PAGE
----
• samples (optional): The number of samples py-ciu will generate. Defaults to 1000.

  • prediction_index (optional): In case the model returns several predictions, it is possible to provide the index of the relevant prediction. Defaults to None.

  • category_mapping (optional): A mapping of one-hot encoded categorical variables to lists of categories and category names. Defaults to None.

  • feature_interactions (optional): A list of {key: list} tuples of features whose interactions should be evaluated. Defaults to [].

Here we can use a simple example with the well known Iris flower dataset

import pandas as pd
import numpy as np
from sklearn.model_selection import train_test_split
from sklearn import datasets
from sklearn.discriminant_analysis import LinearDiscriminantAnalysis


df = pd.DataFrame(data = np.c_[iris['data'], iris['target']],
              columns = iris['feature_names'] + ['target'])
df['species'] = pd.Categorical.from_codes(, iris.target_names)
df.columns = ['s_length', 's_width', 'p_length', 'p_width', 'target', 'species']

X = df[['s_length', 's_width', 'p_length', 'p_width']]
y = df['species']
X_train, X_test, y_train, y_test = train_test_split(X, y, test_size=0.3, random_state=123)

Then create and train a model, in this case an LDA model

model = LinearDiscriminantAnalysis(), y_train)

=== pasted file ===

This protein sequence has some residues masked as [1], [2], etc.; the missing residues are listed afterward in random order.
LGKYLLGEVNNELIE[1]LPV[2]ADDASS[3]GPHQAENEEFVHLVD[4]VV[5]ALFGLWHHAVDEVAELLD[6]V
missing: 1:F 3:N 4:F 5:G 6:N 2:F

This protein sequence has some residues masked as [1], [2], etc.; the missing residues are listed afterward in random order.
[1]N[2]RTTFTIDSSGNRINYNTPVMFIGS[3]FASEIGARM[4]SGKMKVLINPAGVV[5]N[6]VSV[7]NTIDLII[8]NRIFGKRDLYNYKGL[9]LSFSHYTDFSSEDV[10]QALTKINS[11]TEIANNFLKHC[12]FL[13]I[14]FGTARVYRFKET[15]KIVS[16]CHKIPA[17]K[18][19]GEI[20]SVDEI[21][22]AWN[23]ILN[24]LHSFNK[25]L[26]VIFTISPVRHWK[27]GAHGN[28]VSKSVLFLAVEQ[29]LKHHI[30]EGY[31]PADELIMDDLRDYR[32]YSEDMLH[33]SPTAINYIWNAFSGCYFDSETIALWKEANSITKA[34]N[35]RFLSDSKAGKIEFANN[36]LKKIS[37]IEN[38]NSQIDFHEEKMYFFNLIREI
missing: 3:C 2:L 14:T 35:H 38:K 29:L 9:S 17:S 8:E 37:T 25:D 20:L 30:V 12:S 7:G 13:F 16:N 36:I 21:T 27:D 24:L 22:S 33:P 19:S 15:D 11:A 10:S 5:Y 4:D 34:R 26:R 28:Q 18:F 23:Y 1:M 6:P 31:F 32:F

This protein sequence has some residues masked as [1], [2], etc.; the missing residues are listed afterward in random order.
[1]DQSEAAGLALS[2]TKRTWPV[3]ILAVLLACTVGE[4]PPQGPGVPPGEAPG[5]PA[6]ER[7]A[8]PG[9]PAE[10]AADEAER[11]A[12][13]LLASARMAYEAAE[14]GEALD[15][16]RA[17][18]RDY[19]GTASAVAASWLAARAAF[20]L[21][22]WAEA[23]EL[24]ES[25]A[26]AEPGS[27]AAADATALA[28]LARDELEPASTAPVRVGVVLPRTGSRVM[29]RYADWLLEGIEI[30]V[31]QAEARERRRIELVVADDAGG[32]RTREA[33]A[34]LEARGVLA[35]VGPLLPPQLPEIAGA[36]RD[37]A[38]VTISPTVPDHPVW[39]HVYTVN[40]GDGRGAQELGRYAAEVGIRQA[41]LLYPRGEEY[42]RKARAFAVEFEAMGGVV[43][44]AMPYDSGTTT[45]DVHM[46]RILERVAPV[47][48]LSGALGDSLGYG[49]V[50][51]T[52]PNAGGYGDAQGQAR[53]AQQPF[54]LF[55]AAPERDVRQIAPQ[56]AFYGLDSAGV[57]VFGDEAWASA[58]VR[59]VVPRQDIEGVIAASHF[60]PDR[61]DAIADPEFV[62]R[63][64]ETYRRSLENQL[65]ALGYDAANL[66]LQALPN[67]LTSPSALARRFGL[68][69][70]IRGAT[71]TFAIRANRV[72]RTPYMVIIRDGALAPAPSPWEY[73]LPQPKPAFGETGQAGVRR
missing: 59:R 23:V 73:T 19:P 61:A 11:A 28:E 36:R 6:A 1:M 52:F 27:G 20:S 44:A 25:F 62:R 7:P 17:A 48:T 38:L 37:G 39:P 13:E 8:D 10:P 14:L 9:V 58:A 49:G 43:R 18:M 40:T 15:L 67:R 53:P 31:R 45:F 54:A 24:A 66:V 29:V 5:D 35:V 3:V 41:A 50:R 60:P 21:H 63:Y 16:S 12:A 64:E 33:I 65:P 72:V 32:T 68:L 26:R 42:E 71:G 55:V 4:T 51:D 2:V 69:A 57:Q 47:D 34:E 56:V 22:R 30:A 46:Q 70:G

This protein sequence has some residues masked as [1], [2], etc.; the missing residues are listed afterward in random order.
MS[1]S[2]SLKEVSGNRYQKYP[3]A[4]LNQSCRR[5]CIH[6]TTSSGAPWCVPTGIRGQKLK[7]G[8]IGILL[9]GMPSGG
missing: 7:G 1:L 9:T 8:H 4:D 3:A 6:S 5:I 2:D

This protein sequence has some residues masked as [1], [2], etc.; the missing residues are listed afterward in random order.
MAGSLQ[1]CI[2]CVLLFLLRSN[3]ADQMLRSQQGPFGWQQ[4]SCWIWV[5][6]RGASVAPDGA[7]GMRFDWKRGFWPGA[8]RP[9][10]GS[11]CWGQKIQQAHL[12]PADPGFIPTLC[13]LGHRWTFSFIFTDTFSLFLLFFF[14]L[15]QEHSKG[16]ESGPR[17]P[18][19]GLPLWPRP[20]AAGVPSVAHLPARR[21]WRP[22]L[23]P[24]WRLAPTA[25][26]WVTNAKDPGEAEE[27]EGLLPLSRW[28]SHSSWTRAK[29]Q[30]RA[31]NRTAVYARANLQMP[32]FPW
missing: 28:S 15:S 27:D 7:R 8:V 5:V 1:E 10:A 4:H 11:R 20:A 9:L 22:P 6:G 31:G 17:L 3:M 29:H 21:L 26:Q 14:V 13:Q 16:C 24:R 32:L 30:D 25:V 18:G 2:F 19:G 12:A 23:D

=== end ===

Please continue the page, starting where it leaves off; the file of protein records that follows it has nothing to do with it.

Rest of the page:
Now simply use our Iris flower data and the model, following the parameter descriptions above

iris_df = df.apply(pd.to_numeric, errors='ignore')

iris_ciu = determine_ciu(
    samples = 1000,
    prediction_index = 2

Example Output

Let's import a test from the ciu_tests file

from ciu_tests.ciu_tests import get_boston_gbm_test

The get_boston_gbm_test function returns a CIU Object that we can simply store and use as such

boston_ciu = get_boston_gbm_test()

Now we can also plot the CI/CU values using the CIU Object's plot_ciu function


Likewise there are also several options available using the following parameters:

  • plot_mode: defines the type plot to use between 'default', 'overlap' and 'combined'.
  • include: defines whether to include interactions or not.
  • sort: defines the order of the plot bars by the 'ci' (default), 'cu' values or unsorted if None.
  • color_blind: defines accessible color maps to use for the plots, such as 'protanopia',
    'deuteranopia' and 'tritanopia'.
  • color_edge_cu: defines the hex or named color for the CU edge in the overlap plot mode.
  • color_fill_cu: defines the hex or named color for the CU fill in the overlap plot mode.
  • color_edge_ci: defines the hex or named color for the CI edge in the overlap plot mode.
  • color_fill_ci: defines the hex or named color for the CI fill in the overlap plot mode.

Here's quick example using some of these parameters to create a modified version of the above plot

boston_ciu.plot_ciu(plot_mode="combined", color_blind='tritanopia', sort='cu')


This implementation replaces an older one, available at